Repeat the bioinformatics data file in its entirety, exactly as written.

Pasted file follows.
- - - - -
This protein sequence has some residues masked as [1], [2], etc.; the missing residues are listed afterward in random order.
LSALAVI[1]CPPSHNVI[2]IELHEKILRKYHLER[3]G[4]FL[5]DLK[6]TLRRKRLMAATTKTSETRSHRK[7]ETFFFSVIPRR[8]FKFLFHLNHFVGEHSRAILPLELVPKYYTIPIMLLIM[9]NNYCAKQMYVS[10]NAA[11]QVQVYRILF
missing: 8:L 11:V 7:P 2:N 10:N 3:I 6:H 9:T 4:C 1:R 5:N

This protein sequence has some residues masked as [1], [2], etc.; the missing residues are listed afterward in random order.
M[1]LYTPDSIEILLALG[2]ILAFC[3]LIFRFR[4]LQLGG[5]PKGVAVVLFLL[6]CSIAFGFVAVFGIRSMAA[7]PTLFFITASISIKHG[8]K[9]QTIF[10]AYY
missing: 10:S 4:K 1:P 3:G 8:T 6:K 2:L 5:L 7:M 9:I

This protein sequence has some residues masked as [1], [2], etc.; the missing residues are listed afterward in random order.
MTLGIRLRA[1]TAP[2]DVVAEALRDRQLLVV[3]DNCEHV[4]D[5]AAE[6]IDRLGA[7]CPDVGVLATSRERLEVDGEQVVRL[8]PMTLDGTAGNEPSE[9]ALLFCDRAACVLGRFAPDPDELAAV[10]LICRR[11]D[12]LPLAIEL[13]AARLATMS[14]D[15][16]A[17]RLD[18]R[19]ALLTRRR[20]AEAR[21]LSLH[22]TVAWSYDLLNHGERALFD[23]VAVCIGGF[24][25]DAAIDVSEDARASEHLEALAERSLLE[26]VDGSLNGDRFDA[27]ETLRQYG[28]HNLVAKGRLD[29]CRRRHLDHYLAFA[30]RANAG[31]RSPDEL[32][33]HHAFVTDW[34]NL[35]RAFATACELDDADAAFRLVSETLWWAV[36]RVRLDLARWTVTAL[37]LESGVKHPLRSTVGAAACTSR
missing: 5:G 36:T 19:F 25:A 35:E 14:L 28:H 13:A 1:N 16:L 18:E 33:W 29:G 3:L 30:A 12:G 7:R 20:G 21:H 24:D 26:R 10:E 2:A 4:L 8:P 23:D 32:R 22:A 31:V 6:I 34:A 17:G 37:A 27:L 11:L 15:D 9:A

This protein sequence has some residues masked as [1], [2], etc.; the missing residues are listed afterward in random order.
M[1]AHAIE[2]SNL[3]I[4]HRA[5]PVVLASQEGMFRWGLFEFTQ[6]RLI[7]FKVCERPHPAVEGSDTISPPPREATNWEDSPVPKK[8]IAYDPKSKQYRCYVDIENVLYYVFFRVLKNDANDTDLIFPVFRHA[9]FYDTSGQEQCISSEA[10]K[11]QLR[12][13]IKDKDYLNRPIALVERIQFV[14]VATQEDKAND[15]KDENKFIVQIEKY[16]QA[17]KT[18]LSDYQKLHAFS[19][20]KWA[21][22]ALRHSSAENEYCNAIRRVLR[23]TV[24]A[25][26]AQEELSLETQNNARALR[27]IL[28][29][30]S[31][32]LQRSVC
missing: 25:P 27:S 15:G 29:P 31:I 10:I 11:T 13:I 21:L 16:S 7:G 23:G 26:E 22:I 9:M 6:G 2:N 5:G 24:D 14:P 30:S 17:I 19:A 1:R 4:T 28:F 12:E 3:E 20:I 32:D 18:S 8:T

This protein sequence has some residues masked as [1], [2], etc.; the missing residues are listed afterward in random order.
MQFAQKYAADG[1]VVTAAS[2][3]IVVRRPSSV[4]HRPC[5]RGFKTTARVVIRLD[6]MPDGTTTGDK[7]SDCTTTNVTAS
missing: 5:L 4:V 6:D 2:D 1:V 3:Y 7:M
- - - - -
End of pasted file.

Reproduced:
This protein sequence has some residues masked as [1], [2], etc.; the missing residues are listed afterward in random order.
LSALAVI[1]CPPSHNVI[2]IELHEKILRKYHLER[3]G[4]FL[5]DLK[6]TLRRKRLMAATTKTSETRSHRK[7]ETFFFSVIPRR[8]FKFLFHLNHFVGEHSRAILPLELVPKYYTIPIMLLIM[9]NNYCAKQMYVS[10]NAA[11]QVQVYRILF
missing: 8:L 11:V 7:P 2:N 10:N 3:I 6:H 9:T 4:C 1:R 5:N

This protein sequence has some residues masked as [1], [2], etc.; the missing residues are listed afterward in random order.
M[1]LYTPDSIEILLALG[2]ILAFC[3]LIFRFR[4]LQLGG[5]PKGVAVVLFLL[6]CSIAFGFVAVFGIRSMAA[7]PTLFFITASISIKHG[8]K[9]QTIF[10]AYY
missing: 10:S 4:K 1:P 3:G 8:T 6:K 2:L 5:L 7:M 9:I

This protein sequence has some residues masked as [1], [2], etc.; the missing residues are listed afterward in random order.
MTLGIRLRA[1]TAP[2]DVVAEALRDRQLLVV[3]DNCEHV[4]D[5]AAE[6]IDRLGA[7]CPDVGVLATSRERLEVDGEQVVRL[8]PMTLDGTAGNEPSE[9]ALLFCDRAACVLGRFAPDPDELAAV[10]LICRR[11]D[12]LPLAIEL[13]AARLATMS[14]D[15][16]A[17]RLD[18]R[19]ALLTRRR[20]AEAR[21]LSLH[22]TVAWSYDLLNHGERALFD[23]VAVCIGGF[24][25]DAAIDVSEDARASEHLEALAERSLLE[26]VDGSLNGDRFDA[27]ETLRQYG[28]HNLVAKGRLD[29]CRRRHLDHYLAFA[30]RANAG[31]RSPDEL[32][33]HHAFVTDW[34]NL[35]RAFATACELDDADAAFRLVSETLWWAV[36]RVRLDLARWTVTAL[37]LESGVKHPLRSTVGAAACTSR
missing: 5:G 36:T 19:F 25:A 35:E 14:L 28:H 13:A 1:N 16:L 18:E 33:W 29:G 3:L 30:A 12:G 7:R 20:G 21:H 24:D 26:R 10:E 2:A 4:L 8:P 23:D 32:R 22:A 31:V 6:I 34:A 17:G 37:A 27:L 11:L 15:D 9:A

This protein sequence has some residues masked as [1], [2], etc.; the missing residues are listed afterward in random order.
M[1]AHAIE[2]SNL[3]I[4]HRA[5]PVVLASQEGMFRWGLFEFTQ[6]RLI[7]FKVCERPHPAVEGSDTISPPPREATNWEDSPVPKK[8]IAYDPKSKQYRCYVDIENVLYYVFFRVLKNDANDTDLIFPVFRHA[9]FYDTSGQEQCISSEA[10]K[11]QLR[12][13]IKDKDYLNRPIALVERIQFV[14]VATQEDKAND[15]KDENKFIVQIEKY[16]QA[17]KT[18]LSDYQKLHAFS[19][20]KWA[21][22]ALRHSSAENEYCNAIRRVLR[23]TV[24]A[25][26]AQEELSLETQNNARALR[27]IL[28][29][30]S[31][32]LQRSVC
missing: 25:P 27:S 15:G 29:P 31:I 10:I 11:T 13:I 21:L 16:S 7:G 23:G 26:E 22:I 9:M 6:G 2:N 5:G 24:D 14:P 30:S 17:I 19:A 1:R 4:T 28:F 12:E 3:E 20:I 32:D 18:S 8:T

This protein sequence has some residues masked as [1], [2], etc.; the missing residues are listed afterward in random order.
MQFAQKYAADG[1]VVTAAS[2][3]IVVRRPSSV[4]HRPC[5]RGFKTTARVVIRLD[6]MPDGTTTGDK[7]SDCTTTNVTAS
missing: 5:L 4:V 6:D 2:D 1:V 3:Y 7:M